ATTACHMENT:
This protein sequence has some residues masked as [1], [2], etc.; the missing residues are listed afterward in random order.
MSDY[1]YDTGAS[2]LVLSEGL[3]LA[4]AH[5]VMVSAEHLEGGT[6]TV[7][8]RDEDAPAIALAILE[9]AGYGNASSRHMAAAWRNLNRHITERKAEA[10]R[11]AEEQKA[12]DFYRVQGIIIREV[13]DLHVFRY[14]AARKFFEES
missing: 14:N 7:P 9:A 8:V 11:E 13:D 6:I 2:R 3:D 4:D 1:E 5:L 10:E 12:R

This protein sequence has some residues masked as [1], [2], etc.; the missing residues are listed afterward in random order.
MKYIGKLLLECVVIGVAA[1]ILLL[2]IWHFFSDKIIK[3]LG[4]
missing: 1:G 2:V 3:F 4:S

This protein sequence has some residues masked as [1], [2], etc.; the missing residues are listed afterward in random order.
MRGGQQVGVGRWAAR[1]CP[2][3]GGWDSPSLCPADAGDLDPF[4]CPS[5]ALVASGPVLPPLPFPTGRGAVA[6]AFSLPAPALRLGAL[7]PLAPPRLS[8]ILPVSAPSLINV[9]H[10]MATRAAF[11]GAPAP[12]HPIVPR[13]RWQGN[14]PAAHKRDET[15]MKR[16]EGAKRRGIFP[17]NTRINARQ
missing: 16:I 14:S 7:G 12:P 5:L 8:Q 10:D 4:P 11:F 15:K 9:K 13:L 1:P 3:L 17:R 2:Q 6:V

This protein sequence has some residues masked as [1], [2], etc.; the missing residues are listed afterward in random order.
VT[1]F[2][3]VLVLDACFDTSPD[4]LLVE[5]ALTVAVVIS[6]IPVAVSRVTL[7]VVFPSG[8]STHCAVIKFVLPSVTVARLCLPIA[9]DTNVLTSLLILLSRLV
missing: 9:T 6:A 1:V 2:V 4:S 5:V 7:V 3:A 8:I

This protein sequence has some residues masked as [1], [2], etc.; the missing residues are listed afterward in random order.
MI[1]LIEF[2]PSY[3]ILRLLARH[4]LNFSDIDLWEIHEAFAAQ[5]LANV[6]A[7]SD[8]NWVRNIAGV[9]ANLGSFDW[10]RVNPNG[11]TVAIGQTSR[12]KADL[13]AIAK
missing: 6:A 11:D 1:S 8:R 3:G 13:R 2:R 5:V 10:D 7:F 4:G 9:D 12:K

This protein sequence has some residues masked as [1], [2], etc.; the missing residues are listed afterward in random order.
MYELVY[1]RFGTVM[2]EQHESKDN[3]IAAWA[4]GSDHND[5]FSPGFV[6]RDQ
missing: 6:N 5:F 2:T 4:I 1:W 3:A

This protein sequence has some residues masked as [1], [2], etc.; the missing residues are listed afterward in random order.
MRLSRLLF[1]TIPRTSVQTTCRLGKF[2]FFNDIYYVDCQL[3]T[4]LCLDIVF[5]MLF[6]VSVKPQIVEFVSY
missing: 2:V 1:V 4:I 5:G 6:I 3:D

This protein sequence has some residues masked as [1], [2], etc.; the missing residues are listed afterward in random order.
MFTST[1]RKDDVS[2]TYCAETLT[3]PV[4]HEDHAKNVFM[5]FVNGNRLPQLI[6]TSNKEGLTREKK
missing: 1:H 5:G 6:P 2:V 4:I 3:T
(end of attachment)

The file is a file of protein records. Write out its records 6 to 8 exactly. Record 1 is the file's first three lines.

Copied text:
This protein sequence has some residues masked as [1], [2], etc.; the missing residues are listed afterward in random order.
MYELVY[1]RFGTVM[2]EQHESKDN[3]IAAWA[4]GSDHND[5]FSPGFV[6]RDQ
missing: 6:N 5:F 2:T 4:I 1:W 3:A

This protein sequence has some residues masked as [1], [2], etc.; the missing residues are listed afterward in random order.
MRLSRLLF[1]TIPRTSVQTTCRLGKF[2]FFNDIYYVDCQL[3]T[4]LCLDIVF[5]MLF[6]VSVKPQIVEFVSY
missing: 2:V 1:V 4:I 5:G 6:I 3:D

This protein sequence has some residues masked as [1], [2], etc.; the missing residues are listed afterward in random order.
MFTST[1]RKDDVS[2]TYCAETLT[3]PV[4]HEDHAKNVFM[5]FVNGNRLPQLI[6]TSNKEGLTREKK
missing: 1:H 5:G 6:P 2:V 4:I 3:T